Earlier this month, a close friend announced that he would be leaving the non-profit job he’s held for ten years to work in the lobbying shop of a Fortune 100 corporation. When I asked why, in the midst of a crowded cocktail party, he responded simply, “Money.” This prompted a chorus of friends and acquaintances to chime in with their own variation of the old adage, “Money isn’t everything.”
If I had a dollar for every time that someone has said that to me over the course of my career, I’d have paid off my student loans and be swimming in the irony at a beach in Southern France. Whenever someone talks about making a decision because of money—leaving the beloved job for the better-paying job, buying the smaller house, passing on graduate school because of the cost, opting for a used car—people feel obligated to inform you that money, apparently, isn’t everything. It’s tiresome.
Because while it’s true that there are many things in life that are more important than money: family, faith, contentment, self-worth, etc. Money and the lack of money have an uncanny ability to impact every aspect of your life. Don’t believe me?
Ask a divorce attorney, a therapist or a preacher what people fight about and worry about. Ask them why their clients and patients and parishoners lose sleep, lose confidence, and lose their sense of well-being. The number one answer will be money.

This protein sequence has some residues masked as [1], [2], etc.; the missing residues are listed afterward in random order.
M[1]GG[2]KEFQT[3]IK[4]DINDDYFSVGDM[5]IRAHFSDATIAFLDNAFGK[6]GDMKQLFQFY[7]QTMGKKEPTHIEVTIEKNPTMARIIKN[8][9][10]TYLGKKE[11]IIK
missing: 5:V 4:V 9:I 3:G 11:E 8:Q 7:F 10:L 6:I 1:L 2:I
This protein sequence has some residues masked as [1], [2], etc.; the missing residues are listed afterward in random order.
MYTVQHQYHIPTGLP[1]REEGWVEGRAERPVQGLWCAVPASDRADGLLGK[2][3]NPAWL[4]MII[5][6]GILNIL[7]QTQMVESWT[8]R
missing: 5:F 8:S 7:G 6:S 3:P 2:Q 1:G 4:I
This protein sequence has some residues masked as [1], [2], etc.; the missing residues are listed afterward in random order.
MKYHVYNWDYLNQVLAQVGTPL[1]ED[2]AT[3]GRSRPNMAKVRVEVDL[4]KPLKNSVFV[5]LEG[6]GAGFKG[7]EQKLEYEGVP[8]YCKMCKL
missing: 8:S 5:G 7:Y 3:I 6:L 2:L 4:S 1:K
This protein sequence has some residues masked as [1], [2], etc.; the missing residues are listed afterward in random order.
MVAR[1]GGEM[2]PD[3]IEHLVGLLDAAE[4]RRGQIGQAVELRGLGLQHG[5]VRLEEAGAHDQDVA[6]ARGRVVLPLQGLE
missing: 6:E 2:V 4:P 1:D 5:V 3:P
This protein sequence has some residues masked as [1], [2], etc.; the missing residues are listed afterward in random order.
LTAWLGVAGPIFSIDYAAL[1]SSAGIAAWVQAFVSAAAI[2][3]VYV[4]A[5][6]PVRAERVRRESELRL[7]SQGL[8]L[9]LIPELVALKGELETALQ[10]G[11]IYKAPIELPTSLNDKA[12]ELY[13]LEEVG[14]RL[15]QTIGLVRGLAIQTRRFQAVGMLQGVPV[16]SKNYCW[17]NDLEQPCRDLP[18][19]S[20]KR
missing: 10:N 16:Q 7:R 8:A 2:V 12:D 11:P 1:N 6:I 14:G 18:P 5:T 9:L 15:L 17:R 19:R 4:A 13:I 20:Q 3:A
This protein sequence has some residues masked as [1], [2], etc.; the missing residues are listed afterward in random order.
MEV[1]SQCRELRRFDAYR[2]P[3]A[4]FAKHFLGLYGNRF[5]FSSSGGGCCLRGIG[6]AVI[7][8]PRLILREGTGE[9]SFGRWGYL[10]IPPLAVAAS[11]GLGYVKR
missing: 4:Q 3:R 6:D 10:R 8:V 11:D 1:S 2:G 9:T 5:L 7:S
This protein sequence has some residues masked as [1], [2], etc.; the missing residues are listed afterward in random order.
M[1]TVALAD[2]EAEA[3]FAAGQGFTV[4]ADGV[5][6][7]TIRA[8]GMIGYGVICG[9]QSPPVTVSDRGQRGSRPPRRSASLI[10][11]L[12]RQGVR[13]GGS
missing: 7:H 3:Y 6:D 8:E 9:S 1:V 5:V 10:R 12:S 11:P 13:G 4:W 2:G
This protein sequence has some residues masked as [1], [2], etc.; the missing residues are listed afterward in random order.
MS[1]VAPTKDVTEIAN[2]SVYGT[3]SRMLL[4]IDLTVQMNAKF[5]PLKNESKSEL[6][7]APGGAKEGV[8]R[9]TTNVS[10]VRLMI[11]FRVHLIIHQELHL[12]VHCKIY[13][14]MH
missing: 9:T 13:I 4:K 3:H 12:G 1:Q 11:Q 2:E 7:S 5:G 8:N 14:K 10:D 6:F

As far as I am concerned, money = freedom. Being able to pay your bills is freedom from worry. Being able to buy food and necessities is freedom from want. Being able to travel, own a few nice things and give back to relatives, friends and charities is just freeing.
And freedom is priceless.
Look around, this country and its citizens are drowning in debt. We spent decades keeping up with the Joneses, pursuing our passions and living our best lives on credit, and now, many of us, including me, are paying the piper. And by piper, I mean the crypt keepers at Citibank and Bank of America.
As a society, we tend to quietly shame the people who make decisions primarily because of money. They mention the importance of money in their decision making process and we dismiss it with an overused and overvalued axiom. But making decisions that can help you pay off debts, help you build a nest egg and improve your quality of life with money isn’t wrong. In fact, it’s the fiscally responsible thing to do.
Now, I’m not encouraging anyone to abandon a job that they love for a job that they’ll hate or wedge their family of four into a 500-sq-ft studio. And I’m not throwing on a jersey for team greed. What I am saying is that we shouldn’t dismiss the importance of making a decision for financial reasons simply because those things aren’t supposed to matter as much as our dreams, goals and aspirations. Because if there is one thing I know for certain, it’s incredibly difficult to reach for the stars when you’re wrapped in chains made from debt.
So I’m asking all of you, the next time a friend tells you that they’re making an important decision for financial reasons, don’t break out that trash about how “Money isn’t everything.” Because in the calculus of life a comfortable cushion made of cash may not be everything, but it certainly can be enough.